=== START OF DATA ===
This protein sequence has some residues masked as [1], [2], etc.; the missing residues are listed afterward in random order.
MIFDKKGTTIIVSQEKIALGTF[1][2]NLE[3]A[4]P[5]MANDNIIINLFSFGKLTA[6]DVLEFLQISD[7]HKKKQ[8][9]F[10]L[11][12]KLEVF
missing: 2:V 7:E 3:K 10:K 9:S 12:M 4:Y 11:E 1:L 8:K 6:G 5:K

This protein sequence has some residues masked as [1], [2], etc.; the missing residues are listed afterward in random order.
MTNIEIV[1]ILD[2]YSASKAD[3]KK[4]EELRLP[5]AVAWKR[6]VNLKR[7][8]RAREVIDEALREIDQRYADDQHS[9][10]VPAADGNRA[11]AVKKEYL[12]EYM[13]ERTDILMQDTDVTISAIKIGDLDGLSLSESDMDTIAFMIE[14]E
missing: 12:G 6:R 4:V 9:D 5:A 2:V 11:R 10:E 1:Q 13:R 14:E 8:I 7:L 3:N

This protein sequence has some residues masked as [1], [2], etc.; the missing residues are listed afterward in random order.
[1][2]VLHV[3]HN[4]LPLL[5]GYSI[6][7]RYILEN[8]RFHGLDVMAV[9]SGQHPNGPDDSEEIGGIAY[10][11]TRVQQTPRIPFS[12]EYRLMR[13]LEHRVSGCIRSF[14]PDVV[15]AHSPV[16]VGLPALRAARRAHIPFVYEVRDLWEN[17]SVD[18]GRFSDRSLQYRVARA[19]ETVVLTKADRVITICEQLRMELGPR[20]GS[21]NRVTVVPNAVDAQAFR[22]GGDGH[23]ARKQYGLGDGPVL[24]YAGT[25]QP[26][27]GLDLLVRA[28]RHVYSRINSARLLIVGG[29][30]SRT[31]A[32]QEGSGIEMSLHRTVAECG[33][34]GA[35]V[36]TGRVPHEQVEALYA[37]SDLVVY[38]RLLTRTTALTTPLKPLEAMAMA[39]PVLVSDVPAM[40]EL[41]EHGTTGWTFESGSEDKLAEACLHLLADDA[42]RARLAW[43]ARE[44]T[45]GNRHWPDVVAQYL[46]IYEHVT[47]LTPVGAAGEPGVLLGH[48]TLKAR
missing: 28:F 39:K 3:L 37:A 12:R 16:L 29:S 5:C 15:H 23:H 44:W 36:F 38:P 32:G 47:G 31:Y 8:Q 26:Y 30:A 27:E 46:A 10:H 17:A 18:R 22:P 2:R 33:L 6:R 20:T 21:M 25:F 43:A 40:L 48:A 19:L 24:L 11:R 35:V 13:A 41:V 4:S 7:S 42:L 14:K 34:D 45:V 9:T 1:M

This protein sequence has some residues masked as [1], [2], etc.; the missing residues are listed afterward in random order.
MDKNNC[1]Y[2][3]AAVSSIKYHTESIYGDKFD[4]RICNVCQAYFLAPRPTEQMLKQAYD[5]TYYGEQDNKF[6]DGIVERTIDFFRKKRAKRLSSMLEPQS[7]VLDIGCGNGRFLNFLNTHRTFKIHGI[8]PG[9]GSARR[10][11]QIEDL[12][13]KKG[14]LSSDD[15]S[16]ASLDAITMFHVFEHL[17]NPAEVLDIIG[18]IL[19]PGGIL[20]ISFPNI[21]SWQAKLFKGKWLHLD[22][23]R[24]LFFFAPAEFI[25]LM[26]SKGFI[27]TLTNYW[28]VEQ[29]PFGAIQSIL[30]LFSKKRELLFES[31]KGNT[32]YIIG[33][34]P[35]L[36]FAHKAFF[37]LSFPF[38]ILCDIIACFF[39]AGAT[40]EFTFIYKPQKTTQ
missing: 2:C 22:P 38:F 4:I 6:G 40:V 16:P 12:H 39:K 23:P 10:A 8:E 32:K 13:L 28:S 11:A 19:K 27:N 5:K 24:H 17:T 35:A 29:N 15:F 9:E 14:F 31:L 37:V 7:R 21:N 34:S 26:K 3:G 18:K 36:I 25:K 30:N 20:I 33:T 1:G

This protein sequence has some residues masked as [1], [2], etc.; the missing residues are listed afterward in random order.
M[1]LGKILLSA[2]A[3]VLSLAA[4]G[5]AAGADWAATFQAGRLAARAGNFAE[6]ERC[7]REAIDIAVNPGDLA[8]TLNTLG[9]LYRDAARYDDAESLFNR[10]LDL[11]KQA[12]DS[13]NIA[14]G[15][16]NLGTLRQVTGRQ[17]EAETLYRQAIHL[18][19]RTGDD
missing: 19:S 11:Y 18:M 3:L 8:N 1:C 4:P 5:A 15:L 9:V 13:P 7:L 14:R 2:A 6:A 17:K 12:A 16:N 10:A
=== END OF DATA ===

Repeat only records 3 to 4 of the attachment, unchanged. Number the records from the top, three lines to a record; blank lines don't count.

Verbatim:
This protein sequence has some residues masked as [1], [2], etc.; the missing residues are listed afterward in random order.
[1][2]VLHV[3]HN[4]LPLL[5]GYSI[6][7]RYILEN[8]RFHGLDVMAV[9]SGQHPNGPDDSEEIGGIAY[10][11]TRVQQTPRIPFS[12]EYRLMR[13]LEHRVSGCIRSF[14]PDVV[15]AHSPV[16]VGLPALRAARRAHIPFVYEVRDLWEN[17]SVD[18]GRFSDRSLQYRVARA[19]ETVVLTKADRVITICEQLRMELGPR[20]GS[21]NRVTVVPNAVDAQAFR[22]GGDGH[23]ARKQYGLGDGPVL[24]YAGT[25]QP[26][27]GLDLLVRA[28]RHVYSRINSARLLIVGG[29][30]SRT[31]A[32]QEGSGIEMSLHRTVAECG[33][34]GA[35]V[36]TGRVPHEQVEALYA[37]SDLVVY[38]RLLTRTTALTTPLKPLEAMAMA[39]PVLVSDVPAM[40]EL[41]EHGTTGWTFESGSEDKLAEACLHLLADDA[42]RARLAW[43]ARE[44]T[45]GNRHWPDVVAQYL[46]IYEHVT[47]LTPVGAAGEPGVLLGH[48]TLKAR
missing: 28:F 39:K 3:L 37:A 12:R 16:L 29:S 5:C 15:H 23:H 44:W 36:F 38:P 32:G 47:G 31:Y 8:Q 26:Y 30:A 27:E 46:A 10:H 17:A 18:R 22:P 2:R 33:L 6:R 20:T 21:M 25:F 43:A 40:L 48:A 19:L 24:L 11:R 35:V 13:A 41:V 4:S 7:S 42:L 14:K 34:D 45:V 9:T 1:M

This protein sequence has some residues masked as [1], [2], etc.; the missing residues are listed afterward in random order.
MDKNNC[1]Y[2][3]AAVSSIKYHTESIYGDKFD[4]RICNVCQAYFLAPRPTEQMLKQAYD[5]TYYGEQDNKF[6]DGIVERTIDFFRKKRAKRLSSMLEPQS[7]VLDIGCGNGRFLNFLNTHRTFKIHGI[8]PG[9]GSARR[10][11]QIEDL[12][13]KKG[14]LSSDD[15]S[16]ASLDAITMFHVFEHL[17]NPAEVLDIIG[18]IL[19]PGGIL[20]ISFPNI[21]SWQAKLFKGKWLHLD[22][23]R[24]LFFFAPAEFI[25]LM[26]SKGFI[27]TLTNYW[28]VEQ[29]PFGAIQSIL[30]LFSKKRELLFES[31]KGNT[32]YIIG[33][34]P[35]L[36]FAHKAFF[37]LSFPF[38]ILCDIIACFF[39]AGAT[40]EFTFIYKPQKTTQ
missing: 2:C 22:P 38:F 4:I 6:G 40:V 16:P 12:H 39:K 23:P 10:A 8:E 32:K 13:L 28:S 11:A 19:K 27:N 5:K 24:H 17:T 35:A 29:N 15:F 9:E 14:F 31:L 37:V 7:R 21:N 34:S 26:K 3:G 18:K 36:I 25:K 30:N 20:I 33:T 1:G